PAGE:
The Best And Worst Performing Assets Of January 2024

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by Tyler Durden
Thursday, Feb 01, 2024 - 07:24 PM

Despite the S&P hitting multiple all-time highs toward the end of the month, January was a mixed month as far as markets were concerned, because as DB's Henry Allen writes, financial assets saw a fairly divergent performance. On the one hand, economic data kept surprising on the upside for the most part, which meant equities continued their gains from late 2023, and the S&P 500 reached a new all-time high. However, geopolitical concerns have persisted, particularly given attacks from the Houthi rebels on commercial shipping in the Red Sea. And sovereign bonds also lost ground as investors dialled back the prospect of rate cuts in Q1, with Fed Chair Powell suggesting that a cut by March was unlikely.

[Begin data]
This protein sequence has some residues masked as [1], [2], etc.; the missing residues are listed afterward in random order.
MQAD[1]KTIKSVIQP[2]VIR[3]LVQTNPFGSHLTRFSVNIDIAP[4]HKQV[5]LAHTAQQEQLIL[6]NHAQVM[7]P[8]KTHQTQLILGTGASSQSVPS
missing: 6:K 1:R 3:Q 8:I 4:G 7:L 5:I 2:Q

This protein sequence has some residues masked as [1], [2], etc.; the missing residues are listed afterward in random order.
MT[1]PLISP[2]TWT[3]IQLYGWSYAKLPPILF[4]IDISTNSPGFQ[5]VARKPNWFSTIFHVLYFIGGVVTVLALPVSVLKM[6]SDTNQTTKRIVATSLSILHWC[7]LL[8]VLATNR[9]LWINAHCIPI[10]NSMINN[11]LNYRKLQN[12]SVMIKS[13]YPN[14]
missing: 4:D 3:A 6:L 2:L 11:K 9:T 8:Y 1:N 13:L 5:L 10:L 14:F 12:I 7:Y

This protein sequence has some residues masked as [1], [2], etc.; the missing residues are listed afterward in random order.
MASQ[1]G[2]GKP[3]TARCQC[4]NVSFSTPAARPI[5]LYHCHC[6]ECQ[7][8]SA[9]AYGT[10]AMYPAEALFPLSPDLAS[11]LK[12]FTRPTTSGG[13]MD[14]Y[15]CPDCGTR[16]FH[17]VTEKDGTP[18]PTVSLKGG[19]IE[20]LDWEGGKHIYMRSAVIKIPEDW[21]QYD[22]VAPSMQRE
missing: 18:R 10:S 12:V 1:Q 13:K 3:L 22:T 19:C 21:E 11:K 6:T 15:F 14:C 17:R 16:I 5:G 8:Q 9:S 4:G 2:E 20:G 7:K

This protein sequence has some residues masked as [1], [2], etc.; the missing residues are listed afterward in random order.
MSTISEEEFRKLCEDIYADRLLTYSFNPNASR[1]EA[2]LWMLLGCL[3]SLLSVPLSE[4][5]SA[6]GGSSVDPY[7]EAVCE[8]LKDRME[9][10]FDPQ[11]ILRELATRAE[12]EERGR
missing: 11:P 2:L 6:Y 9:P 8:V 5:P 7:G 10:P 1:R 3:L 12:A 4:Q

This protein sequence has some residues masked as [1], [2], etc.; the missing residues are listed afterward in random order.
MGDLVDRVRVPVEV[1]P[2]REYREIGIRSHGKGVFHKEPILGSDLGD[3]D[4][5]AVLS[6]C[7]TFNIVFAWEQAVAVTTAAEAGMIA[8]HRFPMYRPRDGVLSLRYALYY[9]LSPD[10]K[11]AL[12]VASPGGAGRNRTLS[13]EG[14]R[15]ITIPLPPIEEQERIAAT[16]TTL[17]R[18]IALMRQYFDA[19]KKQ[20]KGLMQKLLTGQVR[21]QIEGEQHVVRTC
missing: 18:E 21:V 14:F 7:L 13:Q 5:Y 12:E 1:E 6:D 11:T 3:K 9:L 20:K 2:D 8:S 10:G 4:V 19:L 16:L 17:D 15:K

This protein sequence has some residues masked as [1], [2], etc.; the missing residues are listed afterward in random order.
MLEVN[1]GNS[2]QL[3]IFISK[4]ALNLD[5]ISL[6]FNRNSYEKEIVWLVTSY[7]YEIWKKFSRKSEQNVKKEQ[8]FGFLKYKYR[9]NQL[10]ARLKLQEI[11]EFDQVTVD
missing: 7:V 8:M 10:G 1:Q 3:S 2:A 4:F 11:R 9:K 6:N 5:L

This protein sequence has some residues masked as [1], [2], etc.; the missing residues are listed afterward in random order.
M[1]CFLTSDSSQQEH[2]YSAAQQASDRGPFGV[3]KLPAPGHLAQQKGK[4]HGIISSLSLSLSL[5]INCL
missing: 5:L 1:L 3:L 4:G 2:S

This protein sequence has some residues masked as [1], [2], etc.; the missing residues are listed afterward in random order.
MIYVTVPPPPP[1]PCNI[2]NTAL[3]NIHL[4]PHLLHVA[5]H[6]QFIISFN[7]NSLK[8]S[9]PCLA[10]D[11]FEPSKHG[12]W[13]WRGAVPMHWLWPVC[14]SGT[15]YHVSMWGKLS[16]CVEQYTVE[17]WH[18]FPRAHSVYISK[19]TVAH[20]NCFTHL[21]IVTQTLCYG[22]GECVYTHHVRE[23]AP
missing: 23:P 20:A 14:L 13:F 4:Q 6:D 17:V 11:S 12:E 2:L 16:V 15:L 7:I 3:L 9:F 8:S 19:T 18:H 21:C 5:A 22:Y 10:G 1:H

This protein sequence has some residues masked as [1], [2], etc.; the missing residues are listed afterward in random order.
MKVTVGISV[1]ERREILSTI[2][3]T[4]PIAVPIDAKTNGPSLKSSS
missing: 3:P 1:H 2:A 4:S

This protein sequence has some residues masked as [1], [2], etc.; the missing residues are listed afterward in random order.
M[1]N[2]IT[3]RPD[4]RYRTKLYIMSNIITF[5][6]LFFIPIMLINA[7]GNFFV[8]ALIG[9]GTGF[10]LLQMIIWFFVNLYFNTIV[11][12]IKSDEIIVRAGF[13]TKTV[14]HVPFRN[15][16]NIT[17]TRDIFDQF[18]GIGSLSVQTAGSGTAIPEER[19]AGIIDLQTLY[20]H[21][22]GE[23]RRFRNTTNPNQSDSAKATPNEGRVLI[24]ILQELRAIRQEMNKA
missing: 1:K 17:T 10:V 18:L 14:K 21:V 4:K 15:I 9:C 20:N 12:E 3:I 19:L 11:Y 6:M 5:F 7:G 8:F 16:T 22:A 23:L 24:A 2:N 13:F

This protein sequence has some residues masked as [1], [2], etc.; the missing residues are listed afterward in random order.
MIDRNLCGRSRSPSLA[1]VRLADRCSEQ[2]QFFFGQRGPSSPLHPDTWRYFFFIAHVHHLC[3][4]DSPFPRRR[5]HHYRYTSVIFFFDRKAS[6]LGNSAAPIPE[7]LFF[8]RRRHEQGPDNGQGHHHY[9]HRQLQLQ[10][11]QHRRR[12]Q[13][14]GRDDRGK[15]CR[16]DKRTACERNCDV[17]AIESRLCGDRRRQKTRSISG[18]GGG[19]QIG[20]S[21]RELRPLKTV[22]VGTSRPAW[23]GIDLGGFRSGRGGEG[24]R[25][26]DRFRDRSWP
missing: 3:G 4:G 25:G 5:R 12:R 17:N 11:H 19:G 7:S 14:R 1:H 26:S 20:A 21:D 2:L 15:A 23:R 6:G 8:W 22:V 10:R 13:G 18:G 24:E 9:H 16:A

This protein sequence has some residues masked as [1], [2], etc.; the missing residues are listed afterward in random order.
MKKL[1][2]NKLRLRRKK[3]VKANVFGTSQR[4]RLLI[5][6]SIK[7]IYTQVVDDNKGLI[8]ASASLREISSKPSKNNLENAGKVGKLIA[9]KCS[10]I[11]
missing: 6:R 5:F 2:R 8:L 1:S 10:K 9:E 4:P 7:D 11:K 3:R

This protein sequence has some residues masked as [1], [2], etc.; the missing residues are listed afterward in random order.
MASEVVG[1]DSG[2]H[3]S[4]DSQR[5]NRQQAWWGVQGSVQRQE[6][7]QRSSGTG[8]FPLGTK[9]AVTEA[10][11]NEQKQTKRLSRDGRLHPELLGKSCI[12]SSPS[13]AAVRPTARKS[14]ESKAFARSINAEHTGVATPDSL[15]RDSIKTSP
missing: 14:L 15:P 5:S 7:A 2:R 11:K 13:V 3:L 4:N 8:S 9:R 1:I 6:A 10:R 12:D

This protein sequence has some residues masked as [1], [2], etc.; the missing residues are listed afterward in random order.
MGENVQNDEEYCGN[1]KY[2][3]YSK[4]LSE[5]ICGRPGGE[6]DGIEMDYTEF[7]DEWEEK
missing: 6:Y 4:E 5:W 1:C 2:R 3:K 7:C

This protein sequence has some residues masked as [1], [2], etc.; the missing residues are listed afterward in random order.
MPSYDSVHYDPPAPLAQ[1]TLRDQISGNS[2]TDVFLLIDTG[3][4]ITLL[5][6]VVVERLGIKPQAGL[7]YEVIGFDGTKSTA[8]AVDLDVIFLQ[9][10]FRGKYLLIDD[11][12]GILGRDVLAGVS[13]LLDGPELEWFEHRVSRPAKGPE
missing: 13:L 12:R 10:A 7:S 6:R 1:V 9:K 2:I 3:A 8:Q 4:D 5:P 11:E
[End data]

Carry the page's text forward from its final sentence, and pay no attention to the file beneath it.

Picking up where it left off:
Month in Review - The high-level macro overview

January saw several developments for markets, but an important one was that hopes for a soft landing continued, which meant risk assets kept up their momentum from November and December. For instance, US data surprised on the upside once again, with Q4 growth at annualised rate of +3.3%, whilst the unemployment rate remained at 3.7% in December. That was echoed in various surveys as well, with the University of Michigan’s consumer sentiment index rising to a two-and-a-half year high in January. Likewise in the Euro Area, although growth has been weaker, the single currency area unexpectedly avoided a technical recession in Q4, as GDP was unchanged, rather than contracting by -0.1% as the consensus expected.